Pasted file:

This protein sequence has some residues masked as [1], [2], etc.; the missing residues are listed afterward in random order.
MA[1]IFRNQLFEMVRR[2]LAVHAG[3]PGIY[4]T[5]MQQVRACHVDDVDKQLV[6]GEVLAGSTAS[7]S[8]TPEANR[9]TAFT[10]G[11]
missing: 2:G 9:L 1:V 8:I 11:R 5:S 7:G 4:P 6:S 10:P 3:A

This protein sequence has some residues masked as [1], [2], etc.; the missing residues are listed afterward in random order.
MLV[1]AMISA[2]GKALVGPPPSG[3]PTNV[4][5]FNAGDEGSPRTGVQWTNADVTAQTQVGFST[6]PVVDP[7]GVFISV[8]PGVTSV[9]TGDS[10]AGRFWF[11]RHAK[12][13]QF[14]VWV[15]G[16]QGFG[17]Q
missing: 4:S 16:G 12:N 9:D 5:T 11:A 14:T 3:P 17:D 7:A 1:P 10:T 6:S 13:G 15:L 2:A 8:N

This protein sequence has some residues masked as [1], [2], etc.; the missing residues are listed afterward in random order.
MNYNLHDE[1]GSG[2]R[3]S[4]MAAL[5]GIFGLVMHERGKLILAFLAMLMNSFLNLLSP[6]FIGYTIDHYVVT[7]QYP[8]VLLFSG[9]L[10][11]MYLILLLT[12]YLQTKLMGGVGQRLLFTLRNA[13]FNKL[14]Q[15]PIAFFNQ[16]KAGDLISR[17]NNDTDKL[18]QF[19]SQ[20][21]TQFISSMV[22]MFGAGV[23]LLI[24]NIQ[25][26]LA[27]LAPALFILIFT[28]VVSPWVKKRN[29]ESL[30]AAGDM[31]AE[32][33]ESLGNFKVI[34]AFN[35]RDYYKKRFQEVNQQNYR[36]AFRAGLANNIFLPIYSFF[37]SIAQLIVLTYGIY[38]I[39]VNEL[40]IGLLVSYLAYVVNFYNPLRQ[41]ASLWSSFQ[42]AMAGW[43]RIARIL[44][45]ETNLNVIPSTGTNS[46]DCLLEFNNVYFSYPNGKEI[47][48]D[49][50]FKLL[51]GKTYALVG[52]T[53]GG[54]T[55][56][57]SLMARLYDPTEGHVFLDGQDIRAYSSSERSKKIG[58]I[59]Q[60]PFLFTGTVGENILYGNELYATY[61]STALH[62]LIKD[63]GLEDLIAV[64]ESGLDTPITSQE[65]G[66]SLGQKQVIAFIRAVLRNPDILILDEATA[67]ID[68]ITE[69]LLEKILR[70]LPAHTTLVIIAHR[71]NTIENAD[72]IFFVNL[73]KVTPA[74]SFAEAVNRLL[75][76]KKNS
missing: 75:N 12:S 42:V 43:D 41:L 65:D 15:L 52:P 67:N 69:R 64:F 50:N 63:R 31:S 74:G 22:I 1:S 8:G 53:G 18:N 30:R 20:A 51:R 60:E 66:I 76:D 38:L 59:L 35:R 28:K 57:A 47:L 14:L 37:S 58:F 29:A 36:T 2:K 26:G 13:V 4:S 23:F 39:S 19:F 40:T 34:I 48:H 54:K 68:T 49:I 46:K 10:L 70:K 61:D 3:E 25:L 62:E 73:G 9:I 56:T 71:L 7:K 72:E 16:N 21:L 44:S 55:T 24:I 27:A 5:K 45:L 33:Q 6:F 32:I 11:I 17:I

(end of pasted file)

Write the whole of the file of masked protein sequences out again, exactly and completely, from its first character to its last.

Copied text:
This protein sequence has some residues masked as [1], [2], etc.; the missing residues are listed afterward in random order.
MA[1]IFRNQLFEMVRR[2]LAVHAG[3]PGIY[4]T[5]MQQVRACHVDDVDKQLV[6]GEVLAGSTAS[7]S[8]TPEANR[9]TAFT[10]G[11]
missing: 2:G 9:L 1:V 8:I 11:R 5:S 7:G 4:P 6:S 10:P 3:A

This protein sequence has some residues masked as [1], [2], etc.; the missing residues are listed afterward in random order.
MLV[1]AMISA[2]GKALVGPPPSG[3]PTNV[4][5]FNAGDEGSPRTGVQWTNADVTAQTQVGFST[6]PVVDP[7]GVFISV[8]PGVTSV[9]TGDS[10]AGRFWF[11]RHAK[12][13]QF[14]VWV[15]G[16]QGFG[17]Q
missing: 4:S 16:G 12:N 9:D 5:T 11:A 14:T 3:P 17:D 7:A 1:P 10:T 6:S 13:G 15:L 2:A 8:N

This protein sequence has some residues masked as [1], [2], etc.; the missing residues are listed afterward in random order.
MNYNLHDE[1]GSG[2]R[3]S[4]MAAL[5]GIFGLVMHERGKLILAFLAMLMNSFLNLLSP[6]FIGYTIDHYVVT[7]QYP[8]VLLFSG[9]L[10][11]MYLILLLT[12]YLQTKLMGGVGQRLLFTLRNA[13]FNKL[14]Q[15]PIAFFNQ[16]KAGDLISR[17]NNDTDKL[18]QF[19]SQ[20][21]TQFISSMV[22]MFGAGV[23]LLI[24]NIQ[25][26]LA[27]LAPALFILIFT[28]VVSPWVKKRN[29]ESL[30]AAGDM[31]AE[32][33]ESLGNFKVI[34]AFN[35]RDYYKKRFQEVNQQNYR[36]AFRAGLANNIFLPIYSFF[37]SIAQLIVLTYGIY[38]I[39]VNEL[40]IGLLVSYLAYVVNFYNPLRQ[41]ASLWSSFQ[42]AMAGW[43]RIARIL[44][45]ETNLNVIPSTGTNS[46]DCLLEFNNVYFSYPNGKEI[47][48]D[49][50]FKLL[51]GKTYALVG[52]T[53]GG[54]T[55][56][57]SLMARLYDPTEGHVFLDGQDIRAYSSSERSKKIG[58]I[59]Q[60]PFLFTGTVGENILYGNELYATY[61]STALH[62]LIKD[63]GLEDLIAV[64]ESGLDTPITSQE[65]G[66]SLGQKQVIAFIRAVLRNPDILILDEATA[67]ID[68]ITE[69]LLEKILR[70]LPAHTTLVIIAHR[71]NTIENAD[72]IFFVNL[73]KVTPA[74]SFAEAVNRLL[75][76]KKNS
missing: 75:N 12:S 42:V 43:D 41:L 65:D 15:L 52:P 67:N 69:R 64:F 50:N 63:R 31:S 74:G 22:I 1:S 8:G 53:G 18:N 30:R 20:A 51:R 60:E 66:I 76:D 38:L 59:L 35:R 28:K 57:A 47:L 14:L 37:S 58:F 29:A 36:T 2:K 26:G 13:V 4:S 23:F 39:S 19:F 40:T 34:I 48:H 54:K 68:T 49:I 46:K 10:L 70:K 61:D 3:E 25:L 62:E 73:G 9:I 56:T 71:L 7:K 72:E 16:N 21:L 44:S 55:T 24:I 27:A 5:K 45:L 33:Q 6:F 32:I 11:I 17:I